I'm not too good at blogging. My recent month-long hiatus should convince anyone of this. However, I do feel like I should blog about things that I know about, and cite sources if I know them. If I don't know, then I should probably not blog about the topic, or say that this is total conjecture.
What I do know about is squeezing a dime until it bleeds, which is why I was disappointed when The Consumerist (awesome blog!) linked to a blog post on saving money on your heating bill that contained no useful information. Among the things that the blogger suggested was to keep your thermostat at 73 degrees. Oh, honey, that's not right.
Currently, my thermostat is set to 64 degrees. This may sound extreme, but my thermostat is on the main floor, my bedroom is on the second floor, and using the principle that heat rises, it's slightly warmer up here. Like, 66 degrees.
Using her outline, this is what I do:
1) I can't control the weather. I can only try to keep the weather outside and me inside.
2) She has a 4 bedroom house for 2 people. I have a 2 bedroom house for 2 people. Not having unnecessary space cuts down on the volume of inside space that needs to be heated.
3) Her back door is completely closed. So is mine. Then, I caulked the outside, added seasonal caulk to the moving parts (which can be removed in spring), then closed off the backdoor with plastic sheeting. I'll just use the front door until April.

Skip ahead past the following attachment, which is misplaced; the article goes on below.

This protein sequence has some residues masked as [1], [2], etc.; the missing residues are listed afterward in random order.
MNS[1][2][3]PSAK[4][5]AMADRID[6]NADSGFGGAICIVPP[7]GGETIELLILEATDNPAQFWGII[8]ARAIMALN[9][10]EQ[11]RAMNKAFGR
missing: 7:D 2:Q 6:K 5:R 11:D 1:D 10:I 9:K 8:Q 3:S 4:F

4) Bundle up. Not just wearing layers, but having slippers nearby and down throws at hand. I have an electric heated throw, too. Running that for 4 or 5 minutes, then turning it off and adding another throw pre-heats the space around my legs and keeps me toasty warm for the rest of the time I'm sitting at that place. Don't heat the entire room to 72, just the area directly around your person.
5) Lower the heat when no one's home? No, I don't. But I do open the south facing blinds to allow the sunlight to warm the rooms when I'm at work.
6) 73? That's hot. My house is at 64, and I just avoid the basement. All basement windows are caulked with plastic sheeting on them, and on REALLY cold days, blankets are put up over the wall to reduce cold air coming in. Air tight, the temp down there is still above 60.
7) Drafts are bad. Caulk, plastic sheeting, weather stripping are good.
So, yes, 64 might be a tad on the low side, but it's still 50 degrees warmer than it is outside. From that perspective, it still feels warm when you walk in the door. Isn't that the point?